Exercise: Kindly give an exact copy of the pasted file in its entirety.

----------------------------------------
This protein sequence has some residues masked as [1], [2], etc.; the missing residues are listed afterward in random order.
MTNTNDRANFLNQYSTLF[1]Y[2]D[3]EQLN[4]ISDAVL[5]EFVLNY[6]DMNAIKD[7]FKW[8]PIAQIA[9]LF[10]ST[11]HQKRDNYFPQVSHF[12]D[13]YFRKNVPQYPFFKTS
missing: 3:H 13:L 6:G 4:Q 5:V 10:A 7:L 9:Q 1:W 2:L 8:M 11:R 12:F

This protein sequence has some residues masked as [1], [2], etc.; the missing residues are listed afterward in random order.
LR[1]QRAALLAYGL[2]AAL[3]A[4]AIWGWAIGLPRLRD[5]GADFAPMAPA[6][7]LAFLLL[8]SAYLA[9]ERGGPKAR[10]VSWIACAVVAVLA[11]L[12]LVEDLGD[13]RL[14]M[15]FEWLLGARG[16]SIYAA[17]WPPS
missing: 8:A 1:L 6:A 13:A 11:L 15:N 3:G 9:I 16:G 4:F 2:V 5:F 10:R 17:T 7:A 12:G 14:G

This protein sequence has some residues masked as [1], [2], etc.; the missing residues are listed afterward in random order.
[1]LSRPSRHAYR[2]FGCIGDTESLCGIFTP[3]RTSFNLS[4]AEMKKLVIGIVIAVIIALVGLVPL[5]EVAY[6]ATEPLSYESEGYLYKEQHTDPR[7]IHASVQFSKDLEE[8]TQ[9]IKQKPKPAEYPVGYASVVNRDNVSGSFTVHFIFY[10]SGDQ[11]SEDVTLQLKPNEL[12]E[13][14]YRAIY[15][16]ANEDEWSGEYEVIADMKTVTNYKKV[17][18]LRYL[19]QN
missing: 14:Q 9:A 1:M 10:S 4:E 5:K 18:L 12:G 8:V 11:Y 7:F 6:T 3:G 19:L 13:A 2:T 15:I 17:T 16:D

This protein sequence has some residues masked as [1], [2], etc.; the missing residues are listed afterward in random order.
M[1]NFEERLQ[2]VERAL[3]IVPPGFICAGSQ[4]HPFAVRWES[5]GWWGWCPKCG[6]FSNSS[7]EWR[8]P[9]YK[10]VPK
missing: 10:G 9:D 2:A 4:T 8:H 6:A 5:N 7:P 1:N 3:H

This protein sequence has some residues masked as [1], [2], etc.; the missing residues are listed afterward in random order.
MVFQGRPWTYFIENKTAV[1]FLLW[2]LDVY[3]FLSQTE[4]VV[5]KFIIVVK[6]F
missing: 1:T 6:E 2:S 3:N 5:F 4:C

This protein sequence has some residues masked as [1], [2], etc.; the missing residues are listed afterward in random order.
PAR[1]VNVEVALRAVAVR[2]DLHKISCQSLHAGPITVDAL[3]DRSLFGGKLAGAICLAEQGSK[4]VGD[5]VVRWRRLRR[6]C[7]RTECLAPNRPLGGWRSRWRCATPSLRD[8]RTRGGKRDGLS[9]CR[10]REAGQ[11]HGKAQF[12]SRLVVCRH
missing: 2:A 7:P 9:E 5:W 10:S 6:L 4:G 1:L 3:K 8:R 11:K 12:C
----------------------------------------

This protein sequence has some residues masked as [1], [2], etc.; the missing residues are listed afterward in random order.
MTNTNDRANFLNQYSTLF[1]Y[2]D[3]EQLN[4]ISDAVL[5]EFVLNY[6]DMNAIKD[7]FKW[8]PIAQIA[9]LF[10]ST[11]HQKRDNYFPQVSHF[12]D[13]YFRKNVPQYPFFKTS
missing: 3:H 13:L 6:G 4:Q 5:V 10:A 7:L 9:Q 1:W 2:L 8:M 11:R 12:F

This protein sequence has some residues masked as [1], [2], etc.; the missing residues are listed afterward in random order.
LR[1]QRAALLAYGL[2]AAL[3]A[4]AIWGWAIGLPRLRD[5]GADFAPMAPA[6][7]LAFLLL[8]SAYLA[9]ERGGPKAR[10]VSWIACAVVAVLA[11]L[12]LVEDLGD[13]RL[14]M[15]FEWLLGARG[16]SIYAA[17]WPPS
missing: 8:A 1:L 6:A 13:A 11:L 15:N 3:G 9:I 16:G 4:F 2:V 5:F 10:R 17:T 7:A 12:G 14:G

This protein sequence has some residues masked as [1], [2], etc.; the missing residues are listed afterward in random order.
[1]LSRPSRHAYR[2]FGCIGDTESLCGIFTP[3]RTSFNLS[4]AEMKKLVIGIVIAVIIALVGLVPL[5]EVAY[6]ATEPLSYESEGYLYKEQHTDPR[7]IHASVQFSKDLEE[8]TQ[9]IKQKPKPAEYPVGYASVVNRDNVSGSFTVHFIFY[10]SGDQ[11]SEDVTLQLKPNEL[12]E[13][14]YRAIY[15][16]ANEDEWSGEYEVIADMKTVTNYKKV[17][18]LRYL[19]QN
missing: 14:Q 9:A 1:M 10:S 4:E 5:K 18:L 12:G 8:V 11:Y 7:F 6:T 3:G 19:L 13:A 2:T 15:I 17:T 16:D

This protein sequence has some residues masked as [1], [2], etc.; the missing residues are listed afterward in random order.
M[1]NFEERLQ[2]VERAL[3]IVPPGFICAGSQ[4]HPFAVRWES[5]GWWGWCPKCG[6]FSNSS[7]EWR[8]P[9]YK[10]VPK
missing: 10:G 9:D 2:A 4:T 8:H 6:A 5:N 7:P 1:N 3:H

This protein sequence has some residues masked as [1], [2], etc.; the missing residues are listed afterward in random order.
MVFQGRPWTYFIENKTAV[1]FLLW[2]LDVY[3]FLSQTE[4]VV[5]KFIIVVK[6]F
missing: 1:T 6:E 2:S 3:N 5:F 4:C

This protein sequence has some residues masked as [1], [2], etc.; the missing residues are listed afterward in random order.
PAR[1]VNVEVALRAVAVR[2]DLHKISCQSLHAGPITVDAL[3]DRSLFGGKLAGAICLAEQGSK[4]VGD[5]VVRWRRLRR[6]C[7]RTECLAPNRPLGGWRSRWRCATPSLRD[8]RTRGGKRDGLS[9]CR[10]REAGQ[11]HGKAQF[12]SRLVVCRH
missing: 2:A 7:P 9:E 5:W 10:S 6:L 4:G 1:L 3:K 8:R 11:K 12:C